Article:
Six Very Weird Job-Hunting Strategies… That Worked!

By Susanna Quirke

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There many ways to apply for a job. Some will get you ignored, some will get you hired and some will probably earn you restraining order. But occasionally – just occasionally – these weird techniques get you noticed.

Below, we’ve compiled our favourite examples of outré jobhunting strategies that actually worked.


Spice up your CV

CVs are boring, right? Words on paper, black on white – just another dull, jobseeker stalwart. But some people seem to have missed the memo, coming up with bizarre multimedia CVs that are actually… well… interesting.

You could emulate this lady, whose crafty CV landed her jobs at Etsy, Modcloth and RenttheRunway. Melissa Washin printed her curriculum vitae onto cloth, then sent it to design companies who would appreciate the effort. Or you can put it on something edible, like a chocolate bar or cake. I guess that’s the sort of thing office-workers are sure to notice… Even here at Inspiring Interns, we once received a hand-crafted medieval-style scroll. It kind of made sense; he wanted to be a prop-maker.

And lastly, there’s the guy who wrote a song. Okay, technically this might not have worked in getting him a job, but top points for Youtube hits.


Switch it up

Now this is a move you have to respect. Andrew Horner, sick of sending off his CV to employers, decided they should be applying to him. Setting up a website, he detailed his experience and included cute little pictures, which never hurts. Most impressive is his spiel to employers:

“If your offer does not receive a response within a day or two, it is probably because I was not impressed with your terms, job description, or writing style. Feel free to resubmit your offer, but please bear in mind that first impressions are important, and subsequent offers are more likely to be outright ignored.”

It doesn’t get naughtier. What’s more, he got a job out of it. Full marks, Andrew, for trolling the trolls.


Google it

One for the tech-savvy among us. Alec Brownstein, a copywriter aged twenty-eight, worked at a large international ad agency. Tired of his job, he figured that the CEOs of top companies were bound to Google themselves several times a day. So he bought ads for searches of their names, which would appear as results – and got himself a job under Ian Reichenthal at Young and Rubicam.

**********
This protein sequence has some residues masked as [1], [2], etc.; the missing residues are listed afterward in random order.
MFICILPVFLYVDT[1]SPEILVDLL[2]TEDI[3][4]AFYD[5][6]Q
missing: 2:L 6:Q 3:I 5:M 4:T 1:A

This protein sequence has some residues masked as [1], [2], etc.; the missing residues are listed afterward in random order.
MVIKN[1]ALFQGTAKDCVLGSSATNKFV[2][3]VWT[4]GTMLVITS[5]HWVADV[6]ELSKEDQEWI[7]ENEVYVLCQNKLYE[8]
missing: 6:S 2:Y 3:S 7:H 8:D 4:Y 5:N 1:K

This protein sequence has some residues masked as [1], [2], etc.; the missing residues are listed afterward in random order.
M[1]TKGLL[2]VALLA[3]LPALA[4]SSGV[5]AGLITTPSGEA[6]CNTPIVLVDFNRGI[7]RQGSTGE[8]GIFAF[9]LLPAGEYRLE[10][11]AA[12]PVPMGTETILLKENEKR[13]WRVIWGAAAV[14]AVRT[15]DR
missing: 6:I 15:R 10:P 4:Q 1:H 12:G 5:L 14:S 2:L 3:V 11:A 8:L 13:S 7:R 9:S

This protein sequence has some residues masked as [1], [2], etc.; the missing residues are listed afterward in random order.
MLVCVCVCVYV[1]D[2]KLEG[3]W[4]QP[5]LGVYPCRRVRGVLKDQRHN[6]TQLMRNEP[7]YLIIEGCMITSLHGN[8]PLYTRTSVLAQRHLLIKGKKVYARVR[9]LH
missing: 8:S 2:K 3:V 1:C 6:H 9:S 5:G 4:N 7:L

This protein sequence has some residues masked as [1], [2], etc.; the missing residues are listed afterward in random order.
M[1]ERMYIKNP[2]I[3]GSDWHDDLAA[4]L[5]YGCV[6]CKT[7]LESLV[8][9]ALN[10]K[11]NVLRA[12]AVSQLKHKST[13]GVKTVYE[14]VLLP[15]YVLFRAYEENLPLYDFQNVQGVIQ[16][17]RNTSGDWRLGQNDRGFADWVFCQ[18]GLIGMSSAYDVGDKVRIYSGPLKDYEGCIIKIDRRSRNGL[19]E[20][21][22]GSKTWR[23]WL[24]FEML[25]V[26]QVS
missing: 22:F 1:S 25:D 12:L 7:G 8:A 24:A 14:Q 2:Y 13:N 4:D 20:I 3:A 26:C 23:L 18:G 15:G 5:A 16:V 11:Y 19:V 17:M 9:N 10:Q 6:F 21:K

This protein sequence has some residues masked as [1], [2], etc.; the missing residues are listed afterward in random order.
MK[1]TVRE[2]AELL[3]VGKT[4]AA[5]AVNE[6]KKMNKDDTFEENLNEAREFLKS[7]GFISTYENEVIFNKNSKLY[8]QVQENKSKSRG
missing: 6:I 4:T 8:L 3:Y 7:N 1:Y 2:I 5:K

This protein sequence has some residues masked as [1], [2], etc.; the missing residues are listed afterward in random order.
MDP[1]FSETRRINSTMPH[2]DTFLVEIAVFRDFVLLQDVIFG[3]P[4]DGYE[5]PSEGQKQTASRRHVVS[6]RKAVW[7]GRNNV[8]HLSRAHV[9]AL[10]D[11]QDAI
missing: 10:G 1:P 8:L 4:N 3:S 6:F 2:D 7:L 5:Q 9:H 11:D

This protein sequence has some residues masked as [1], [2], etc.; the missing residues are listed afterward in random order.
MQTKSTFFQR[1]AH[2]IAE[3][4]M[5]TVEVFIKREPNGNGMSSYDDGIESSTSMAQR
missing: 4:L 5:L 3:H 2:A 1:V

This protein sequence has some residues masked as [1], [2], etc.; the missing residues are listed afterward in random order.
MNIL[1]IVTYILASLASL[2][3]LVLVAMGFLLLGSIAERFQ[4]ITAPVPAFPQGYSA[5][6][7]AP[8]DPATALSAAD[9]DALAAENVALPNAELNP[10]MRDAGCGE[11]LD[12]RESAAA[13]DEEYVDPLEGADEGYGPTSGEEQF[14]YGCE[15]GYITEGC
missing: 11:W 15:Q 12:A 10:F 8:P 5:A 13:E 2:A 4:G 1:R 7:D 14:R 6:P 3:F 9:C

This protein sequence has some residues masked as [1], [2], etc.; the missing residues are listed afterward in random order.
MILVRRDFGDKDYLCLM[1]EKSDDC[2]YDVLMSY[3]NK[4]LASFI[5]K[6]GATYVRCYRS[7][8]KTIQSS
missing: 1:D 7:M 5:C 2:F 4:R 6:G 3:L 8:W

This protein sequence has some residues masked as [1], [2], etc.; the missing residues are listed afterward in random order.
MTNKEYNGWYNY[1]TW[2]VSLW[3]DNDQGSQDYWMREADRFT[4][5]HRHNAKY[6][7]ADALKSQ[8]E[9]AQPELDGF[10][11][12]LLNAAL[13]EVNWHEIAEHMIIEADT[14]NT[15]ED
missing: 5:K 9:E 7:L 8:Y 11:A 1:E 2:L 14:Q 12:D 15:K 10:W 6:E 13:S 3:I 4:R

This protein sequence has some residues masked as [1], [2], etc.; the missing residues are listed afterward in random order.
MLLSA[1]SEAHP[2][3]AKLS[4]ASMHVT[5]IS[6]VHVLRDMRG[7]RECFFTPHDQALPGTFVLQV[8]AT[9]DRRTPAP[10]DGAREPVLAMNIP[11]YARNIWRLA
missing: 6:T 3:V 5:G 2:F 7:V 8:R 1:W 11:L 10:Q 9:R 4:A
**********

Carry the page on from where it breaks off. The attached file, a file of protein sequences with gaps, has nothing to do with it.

His efforts ended up on CBS News and pretty much everyone heard about it. He even won self-promotion awards at major advertising shows. His advice for the rest of us? "Don't be afraid to put yourself out there in an interesting way," he said. "The people who you want to work for can't hire you any less than they already are. So shoot for the moon."

Six dollars for a top job? Not bad.


Get noticed

In a famous example of job-hunt desperation, Adam Pacitti was an unemployed grad. His degree in media production was getting him nowhere, with over two hundred rejections sitting in his inbox. Sick of emails, he hired a billboard in Shoreditch, London. It read: I Spent My Last £500 on This Billboard. Please Give Me a Job.

The thing went viral, of course. Before long, #employadam was doing the round on Twitter, and his website accumulated 1.5 million hits. Eventually, after receiving over a hundred job offers, he chose to accept one from KEO Digital, a top media firm.


Stand out

Alfred Ajani was a grad of twenty-two and three hundred applications down when he decided that he was sick of job-hunting. He needed a way to stand out from the crowd. So he stood in a crowd… at Waterloo Station, with his a sandwich board that read: Marketing Graduate. Please ask for a CV.”

Ajani nailed the job he wanted after a director passed him and later connected on LinkedIn. Apparently, they were looking for people who could think outside the (email in)box. Ajani’s advice for fellow jobseekers? “The job is one I wouldn't have got if I hadn't gone to the station that morning, so I advise anyone out there who is in the same position I was to think of more direct ways to speak to employers.”


Sell Yourself… Literally

And finally, there is Josh Butler, a UK teen from Essex who applied for six hundred jobs after completing his A-Levels and got none. So he did the obvious thing, and put himself up for auction on eBay. Yes, you read that right. He sold himself on an international e-commerce website.

His listing included his experience: extras work on TOWIE and the ‘Inbetweeners’ Movie, plus work experience at a PR firm. Now an FX broker at BGC Partners, Josh is no doubt laughing all the way to the auction.

Feeling inspired? Maybe it’s time you shook up your job search. Of course, the risk isn’t always worth it… But the story certainly will be.


Susanna writes for Inspiring Interns, a graduate recruitment firm which specialises in sourcing candidates for internship jobs and giving out graduate careers advice. To hire graduates or browse graduate jobs London, visit our website.


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